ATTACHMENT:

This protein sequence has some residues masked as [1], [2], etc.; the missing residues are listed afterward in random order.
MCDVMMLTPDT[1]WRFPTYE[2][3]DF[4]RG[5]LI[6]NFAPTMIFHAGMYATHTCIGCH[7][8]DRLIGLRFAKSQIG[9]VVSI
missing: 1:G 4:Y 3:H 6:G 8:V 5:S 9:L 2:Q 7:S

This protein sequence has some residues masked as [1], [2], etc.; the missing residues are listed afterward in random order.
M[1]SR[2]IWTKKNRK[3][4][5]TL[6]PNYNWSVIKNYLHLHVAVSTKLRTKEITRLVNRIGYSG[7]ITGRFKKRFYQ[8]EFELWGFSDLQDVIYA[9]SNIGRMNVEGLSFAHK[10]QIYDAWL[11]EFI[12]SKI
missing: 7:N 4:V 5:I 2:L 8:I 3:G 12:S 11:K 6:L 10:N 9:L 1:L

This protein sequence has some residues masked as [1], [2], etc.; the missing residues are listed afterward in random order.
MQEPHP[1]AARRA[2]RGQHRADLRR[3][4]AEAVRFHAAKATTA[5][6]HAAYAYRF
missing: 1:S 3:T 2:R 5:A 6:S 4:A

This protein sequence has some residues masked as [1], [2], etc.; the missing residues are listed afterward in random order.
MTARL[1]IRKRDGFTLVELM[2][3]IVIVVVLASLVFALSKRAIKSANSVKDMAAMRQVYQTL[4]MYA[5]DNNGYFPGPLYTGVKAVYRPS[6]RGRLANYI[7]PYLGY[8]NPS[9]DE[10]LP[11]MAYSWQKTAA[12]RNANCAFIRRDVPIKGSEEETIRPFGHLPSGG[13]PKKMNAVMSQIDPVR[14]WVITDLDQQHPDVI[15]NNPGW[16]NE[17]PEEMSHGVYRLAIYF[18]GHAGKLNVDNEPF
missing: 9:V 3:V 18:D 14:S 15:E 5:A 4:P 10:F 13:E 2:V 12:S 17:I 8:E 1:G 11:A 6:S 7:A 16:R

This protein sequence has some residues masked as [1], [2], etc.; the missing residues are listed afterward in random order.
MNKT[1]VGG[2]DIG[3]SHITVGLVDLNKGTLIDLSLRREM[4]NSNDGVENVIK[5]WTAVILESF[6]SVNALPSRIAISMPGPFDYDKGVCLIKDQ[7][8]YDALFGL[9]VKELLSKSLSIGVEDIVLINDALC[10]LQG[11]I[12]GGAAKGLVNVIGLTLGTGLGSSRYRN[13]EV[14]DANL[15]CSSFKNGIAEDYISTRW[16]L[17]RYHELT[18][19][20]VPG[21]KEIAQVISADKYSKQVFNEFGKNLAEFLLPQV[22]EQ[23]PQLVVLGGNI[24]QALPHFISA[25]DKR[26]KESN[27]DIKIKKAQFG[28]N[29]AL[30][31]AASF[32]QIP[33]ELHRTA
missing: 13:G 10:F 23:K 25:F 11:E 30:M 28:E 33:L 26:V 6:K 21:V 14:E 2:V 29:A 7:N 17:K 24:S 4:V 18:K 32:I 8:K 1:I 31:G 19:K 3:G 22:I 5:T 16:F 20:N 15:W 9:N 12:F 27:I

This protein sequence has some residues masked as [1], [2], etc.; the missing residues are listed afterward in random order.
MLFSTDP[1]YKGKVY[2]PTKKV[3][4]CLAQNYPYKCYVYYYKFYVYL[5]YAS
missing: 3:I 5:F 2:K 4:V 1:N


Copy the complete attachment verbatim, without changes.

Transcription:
This protein sequence has some residues masked as [1], [2], etc.; the missing residues are listed afterward in random order.
MCDVMMLTPDT[1]WRFPTYE[2][3]DF[4]RG[5]LI[6]NFAPTMIFHAGMYATHTCIGCH[7][8]DRLIGLRFAKSQIG[9]VVSI
missing: 1:G 4:Y 3:H 6:G 8:V 5:S 9:L 2:Q 7:S

This protein sequence has some residues masked as [1], [2], etc.; the missing residues are listed afterward in random order.
M[1]SR[2]IWTKKNRK[3][4][5]TL[6]PNYNWSVIKNYLHLHVAVSTKLRTKEITRLVNRIGYSG[7]ITGRFKKRFYQ[8]EFELWGFSDLQDVIYA[9]SNIGRMNVEGLSFAHK[10]QIYDAWL[11]EFI[12]SKI
missing: 7:N 4:V 5:I 2:L 8:I 3:G 12:S 11:K 6:L 10:N 9:L 1:L

This protein sequence has some residues masked as [1], [2], etc.; the missing residues are listed afterward in random order.
MQEPHP[1]AARRA[2]RGQHRADLRR[3][4]AEAVRFHAAKATTA[5][6]HAAYAYRF
missing: 1:S 3:T 2:R 5:A 6:S 4:A

This protein sequence has some residues masked as [1], [2], etc.; the missing residues are listed afterward in random order.
MTARL[1]IRKRDGFTLVELM[2][3]IVIVVVLASLVFALSKRAIKSANSVKDMAAMRQVYQTL[4]MYA[5]DNNGYFPGPLYTGVKAVYRPS[6]RGRLANYI[7]PYLGY[8]NPS[9]DE[10]LP[11]MAYSWQKTAA[12]RNANCAFIRRDVPIKGSEEETIRPFGHLPSGG[13]PKKMNAVMSQIDPVR[14]WVITDLDQQHPDVI[15]NNPGW[16]NE[17]PEEMSHGVYRLAIYF[18]GHAGKLNVDNEPF
missing: 9:V 3:V 18:D 14:S 15:E 5:A 4:P 10:F 13:E 2:V 12:S 17:I 8:E 1:G 11:A 6:S 7:A 16:R

This protein sequence has some residues masked as [1], [2], etc.; the missing residues are listed afterward in random order.
MNKT[1]VGG[2]DIG[3]SHITVGLVDLNKGTLIDLSLRREM[4]NSNDGVENVIK[5]WTAVILESF[6]SVNALPSRIAISMPGPFDYDKGVCLIKDQ[7][8]YDALFGL[9]VKELLSKSLSIGVEDIVLINDALC[10]LQG[11]I[12]GGAAKGLVNVIGLTLGTGLGSSRYRN[13]EV[14]DANL[15]CSSFKNGIAEDYISTRW[16]L[17]RYHELT[18][19][20]VPG[21]KEIAQVISADKYSKQVFNEFGKNLAEFLLPQV[22]EQ[23]PQLVVLGGNI[24]QALPHFISA[25]DKR[26]KESN[27]DIKIKKAQFG[28]N[29]AL[30][31]AASF[32]QIP[33]ELHRTA
missing: 13:G 10:F 23:K 25:F 11:E 30:M 28:E 33:L 26:V 6:K 21:V 14:E 2:V 29:A 7:N 17:K 24:S 4:V 18:K 32:I 8:K 1:I 31:G 19:K 3:G 22:I 5:T 16:F 20:N 15:W 9:N 12:F 27:I

This protein sequence has some residues masked as [1], [2], etc.; the missing residues are listed afterward in random order.
MLFSTDP[1]YKGKVY[2]PTKKV[3][4]CLAQNYPYKCYVYYYKFYVYL[5]YAS
missing: 3:I 5:F 2:K 4:V 1:N